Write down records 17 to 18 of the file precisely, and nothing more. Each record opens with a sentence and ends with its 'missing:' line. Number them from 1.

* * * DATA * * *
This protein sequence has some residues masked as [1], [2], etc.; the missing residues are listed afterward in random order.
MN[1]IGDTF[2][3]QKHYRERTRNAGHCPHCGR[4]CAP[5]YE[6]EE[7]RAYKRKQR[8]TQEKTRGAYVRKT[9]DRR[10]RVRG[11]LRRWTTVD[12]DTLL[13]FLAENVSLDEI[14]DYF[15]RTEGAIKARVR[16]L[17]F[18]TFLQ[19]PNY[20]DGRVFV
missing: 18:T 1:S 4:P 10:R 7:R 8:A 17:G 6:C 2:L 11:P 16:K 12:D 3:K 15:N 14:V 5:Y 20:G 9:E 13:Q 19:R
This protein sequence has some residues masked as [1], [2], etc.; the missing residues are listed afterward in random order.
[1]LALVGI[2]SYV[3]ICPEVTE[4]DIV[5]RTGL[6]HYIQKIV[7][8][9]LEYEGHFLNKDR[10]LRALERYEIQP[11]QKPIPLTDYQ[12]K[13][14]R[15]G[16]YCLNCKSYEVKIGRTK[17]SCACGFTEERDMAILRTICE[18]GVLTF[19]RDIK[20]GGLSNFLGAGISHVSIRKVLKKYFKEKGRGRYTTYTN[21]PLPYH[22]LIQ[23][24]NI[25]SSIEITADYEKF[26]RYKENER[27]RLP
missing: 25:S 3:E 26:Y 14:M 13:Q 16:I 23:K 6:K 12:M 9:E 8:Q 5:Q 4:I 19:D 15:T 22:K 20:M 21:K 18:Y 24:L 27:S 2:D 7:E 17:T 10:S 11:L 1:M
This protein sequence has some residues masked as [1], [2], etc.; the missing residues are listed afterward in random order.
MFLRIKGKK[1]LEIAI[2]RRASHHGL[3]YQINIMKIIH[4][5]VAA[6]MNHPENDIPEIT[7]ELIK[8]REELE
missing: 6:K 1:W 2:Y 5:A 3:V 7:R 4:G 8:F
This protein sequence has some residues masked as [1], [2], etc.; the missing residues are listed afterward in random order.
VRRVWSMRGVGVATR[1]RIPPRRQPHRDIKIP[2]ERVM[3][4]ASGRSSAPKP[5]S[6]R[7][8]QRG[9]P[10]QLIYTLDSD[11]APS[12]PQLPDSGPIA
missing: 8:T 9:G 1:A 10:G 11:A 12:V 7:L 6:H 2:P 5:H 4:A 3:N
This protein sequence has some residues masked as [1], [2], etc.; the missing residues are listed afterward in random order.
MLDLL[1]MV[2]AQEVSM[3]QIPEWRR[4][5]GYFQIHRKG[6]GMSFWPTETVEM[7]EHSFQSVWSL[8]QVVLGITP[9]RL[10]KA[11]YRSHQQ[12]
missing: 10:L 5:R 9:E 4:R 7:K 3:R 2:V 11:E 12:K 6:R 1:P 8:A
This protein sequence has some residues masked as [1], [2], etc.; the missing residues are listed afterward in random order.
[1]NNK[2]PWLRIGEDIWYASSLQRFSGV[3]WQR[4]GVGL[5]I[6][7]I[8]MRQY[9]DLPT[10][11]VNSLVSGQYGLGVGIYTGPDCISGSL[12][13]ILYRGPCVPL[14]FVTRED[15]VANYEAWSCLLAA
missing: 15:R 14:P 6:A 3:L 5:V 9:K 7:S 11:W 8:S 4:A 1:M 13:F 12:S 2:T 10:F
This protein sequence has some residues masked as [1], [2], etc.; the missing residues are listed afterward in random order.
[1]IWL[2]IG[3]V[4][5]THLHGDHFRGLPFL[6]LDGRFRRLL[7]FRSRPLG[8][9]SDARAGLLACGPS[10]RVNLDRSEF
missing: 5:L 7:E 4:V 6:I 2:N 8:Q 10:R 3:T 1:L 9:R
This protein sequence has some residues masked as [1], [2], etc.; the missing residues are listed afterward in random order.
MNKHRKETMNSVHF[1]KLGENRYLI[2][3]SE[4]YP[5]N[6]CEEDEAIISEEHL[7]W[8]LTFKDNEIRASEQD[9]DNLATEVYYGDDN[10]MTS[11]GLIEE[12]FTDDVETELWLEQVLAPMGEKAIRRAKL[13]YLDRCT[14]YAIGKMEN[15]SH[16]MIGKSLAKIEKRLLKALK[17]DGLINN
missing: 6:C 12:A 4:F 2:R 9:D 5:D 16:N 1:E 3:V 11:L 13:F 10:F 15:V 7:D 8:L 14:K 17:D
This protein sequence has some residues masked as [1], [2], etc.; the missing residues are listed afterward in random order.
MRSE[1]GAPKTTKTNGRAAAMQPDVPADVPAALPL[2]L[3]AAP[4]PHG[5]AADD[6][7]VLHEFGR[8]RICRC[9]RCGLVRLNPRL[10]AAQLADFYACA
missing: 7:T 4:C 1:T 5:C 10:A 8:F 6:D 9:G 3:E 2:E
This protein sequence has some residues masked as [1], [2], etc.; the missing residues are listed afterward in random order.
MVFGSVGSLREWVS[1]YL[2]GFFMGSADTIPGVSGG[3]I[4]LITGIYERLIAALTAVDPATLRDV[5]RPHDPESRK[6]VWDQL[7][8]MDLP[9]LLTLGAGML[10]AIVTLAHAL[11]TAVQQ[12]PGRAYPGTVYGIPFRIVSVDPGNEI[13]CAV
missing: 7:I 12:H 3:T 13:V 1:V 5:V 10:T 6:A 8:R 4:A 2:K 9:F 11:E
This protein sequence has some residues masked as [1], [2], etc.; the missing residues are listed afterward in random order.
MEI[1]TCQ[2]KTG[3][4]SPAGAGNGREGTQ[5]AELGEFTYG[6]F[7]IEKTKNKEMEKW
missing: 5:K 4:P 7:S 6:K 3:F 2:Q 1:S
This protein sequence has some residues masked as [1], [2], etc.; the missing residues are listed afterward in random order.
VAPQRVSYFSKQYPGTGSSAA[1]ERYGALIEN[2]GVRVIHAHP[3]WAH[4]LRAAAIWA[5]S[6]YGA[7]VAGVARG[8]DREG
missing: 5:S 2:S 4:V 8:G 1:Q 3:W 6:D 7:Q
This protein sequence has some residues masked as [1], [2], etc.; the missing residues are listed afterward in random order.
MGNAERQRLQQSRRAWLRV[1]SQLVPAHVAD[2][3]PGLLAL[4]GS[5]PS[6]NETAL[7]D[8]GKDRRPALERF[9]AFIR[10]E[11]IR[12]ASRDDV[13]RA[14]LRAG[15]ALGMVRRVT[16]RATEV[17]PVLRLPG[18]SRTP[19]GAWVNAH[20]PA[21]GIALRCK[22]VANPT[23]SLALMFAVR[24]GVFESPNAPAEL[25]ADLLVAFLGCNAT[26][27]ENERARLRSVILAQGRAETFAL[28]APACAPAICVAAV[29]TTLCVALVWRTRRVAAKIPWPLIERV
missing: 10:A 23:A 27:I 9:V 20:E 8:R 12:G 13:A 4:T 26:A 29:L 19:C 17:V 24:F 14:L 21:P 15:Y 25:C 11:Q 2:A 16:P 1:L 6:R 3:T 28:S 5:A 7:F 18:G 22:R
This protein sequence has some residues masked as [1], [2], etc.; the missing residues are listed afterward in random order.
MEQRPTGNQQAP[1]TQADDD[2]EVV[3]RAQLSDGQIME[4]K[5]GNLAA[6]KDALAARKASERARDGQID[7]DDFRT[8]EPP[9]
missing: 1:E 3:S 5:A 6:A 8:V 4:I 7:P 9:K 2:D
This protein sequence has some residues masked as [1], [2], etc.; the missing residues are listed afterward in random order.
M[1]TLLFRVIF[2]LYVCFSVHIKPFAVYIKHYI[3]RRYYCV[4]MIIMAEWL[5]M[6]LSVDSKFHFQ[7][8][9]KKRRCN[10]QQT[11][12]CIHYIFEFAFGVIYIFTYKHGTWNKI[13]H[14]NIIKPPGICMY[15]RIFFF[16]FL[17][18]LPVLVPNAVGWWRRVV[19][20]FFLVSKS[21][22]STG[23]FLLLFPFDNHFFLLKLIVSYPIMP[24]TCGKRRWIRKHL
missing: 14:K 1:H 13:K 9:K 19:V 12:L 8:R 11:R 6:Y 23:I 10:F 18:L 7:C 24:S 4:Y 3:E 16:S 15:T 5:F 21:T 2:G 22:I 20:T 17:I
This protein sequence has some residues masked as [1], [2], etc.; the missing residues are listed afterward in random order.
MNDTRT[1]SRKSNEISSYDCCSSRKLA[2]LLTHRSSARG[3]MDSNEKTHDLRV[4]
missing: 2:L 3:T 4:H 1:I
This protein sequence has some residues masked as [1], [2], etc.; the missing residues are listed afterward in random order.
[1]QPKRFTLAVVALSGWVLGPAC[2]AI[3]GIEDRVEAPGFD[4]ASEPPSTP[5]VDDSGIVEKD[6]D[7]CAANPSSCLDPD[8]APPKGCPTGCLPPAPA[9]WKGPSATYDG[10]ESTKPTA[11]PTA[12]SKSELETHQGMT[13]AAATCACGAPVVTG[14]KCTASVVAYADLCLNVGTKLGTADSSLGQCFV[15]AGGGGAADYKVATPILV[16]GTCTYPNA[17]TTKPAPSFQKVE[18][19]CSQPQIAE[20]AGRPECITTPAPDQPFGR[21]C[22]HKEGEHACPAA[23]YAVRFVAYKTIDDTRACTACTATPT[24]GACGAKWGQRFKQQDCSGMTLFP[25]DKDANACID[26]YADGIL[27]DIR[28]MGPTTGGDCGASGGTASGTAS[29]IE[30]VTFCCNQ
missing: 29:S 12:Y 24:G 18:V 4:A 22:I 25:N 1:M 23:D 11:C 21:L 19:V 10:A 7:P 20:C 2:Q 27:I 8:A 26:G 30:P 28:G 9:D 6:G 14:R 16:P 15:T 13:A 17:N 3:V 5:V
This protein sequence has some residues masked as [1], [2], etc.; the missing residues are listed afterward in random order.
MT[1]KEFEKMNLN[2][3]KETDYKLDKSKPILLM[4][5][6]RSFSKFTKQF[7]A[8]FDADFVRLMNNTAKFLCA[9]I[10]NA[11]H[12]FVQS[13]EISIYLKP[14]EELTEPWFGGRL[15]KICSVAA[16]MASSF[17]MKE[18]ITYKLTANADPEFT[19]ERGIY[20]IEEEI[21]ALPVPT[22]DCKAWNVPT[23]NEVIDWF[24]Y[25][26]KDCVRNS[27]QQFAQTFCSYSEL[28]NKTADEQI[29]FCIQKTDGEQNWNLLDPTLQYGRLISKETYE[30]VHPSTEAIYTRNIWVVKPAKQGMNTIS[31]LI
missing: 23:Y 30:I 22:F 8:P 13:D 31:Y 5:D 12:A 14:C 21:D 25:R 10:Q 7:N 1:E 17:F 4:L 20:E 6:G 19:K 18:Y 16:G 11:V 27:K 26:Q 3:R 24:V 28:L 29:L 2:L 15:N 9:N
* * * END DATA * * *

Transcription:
This protein sequence has some residues masked as [1], [2], etc.; the missing residues are listed afterward in random order.
[1]QPKRFTLAVVALSGWVLGPAC[2]AI[3]GIEDRVEAPGFD[4]ASEPPSTP[5]VDDSGIVEKD[6]D[7]CAANPSSCLDPD[8]APPKGCPTGCLPPAPA[9]WKGPSATYDG[10]ESTKPTA[11]PTA[12]SKSELETHQGMT[13]AAATCACGAPVVTG[14]KCTASVVAYADLCLNVGTKLGTADSSLGQCFV[15]AGGGGAADYKVATPILV[16]GTCTYPNA[17]TTKPAPSFQKVE[18][19]CSQPQIAE[20]AGRPECITTPAPDQPFGR[21]C[22]HKEGEHACPAA[23]YAVRFVAYKTIDDTRACTACTATPT[24]GACGAKWGQRFKQQDCSGMTLFP[25]DKDANACID[26]YADGIL[27]DIR[28]MGPTTGGDCGASGGTASGTAS[29]IE[30]VTFCCNQ
missing: 29:S 12:Y 24:G 18:V 4:A 22:I 25:N 1:M 23:D 11:C 21:L 19:V 10:A 7:P 20:C 2:Q 27:I 8:A 26:G 30:P 28:G 9:D 6:G 14:R 16:P 15:T 13:A 17:N 3:V 5:V
This protein sequence has some residues masked as [1], [2], etc.; the missing residues are listed afterward in random order.
MT[1]KEFEKMNLN[2][3]KETDYKLDKSKPILLM[4][5][6]RSFSKFTKQF[7]A[8]FDADFVRLMNNTAKFLCA[9]I[10]NA[11]H[12]FVQS[13]EISIYLKP[14]EELTEPWFGGRL[15]KICSVAA[16]MASSF[17]MKE[18]ITYKLTANADPEFT[19]ERGIY[20]IEEEI[21]ALPVPT[22]DCKAWNVPT[23]NEVIDWF[24]Y[25][26]KDCVRNS[27]QQFAQTFCSYSEL[28]NKTADEQI[29]FCIQKTDGEQNWNLLDPTLQYGRLISKETYE[30]VHPSTEAIYTRNIWVVKPAKQGMNTIS[31]LI
missing: 23:Y 30:I 22:F 8:P 13:D 31:Y 5:D 12:A 14:C 21:D 25:R 10:Q 7:N 1:E 17:F 4:L 20:E 6:G 19:K 18:Y 16:G 11:V 27:K 26:Q 3:R 24:V 28:L 29:L 2:L 15:N 9:N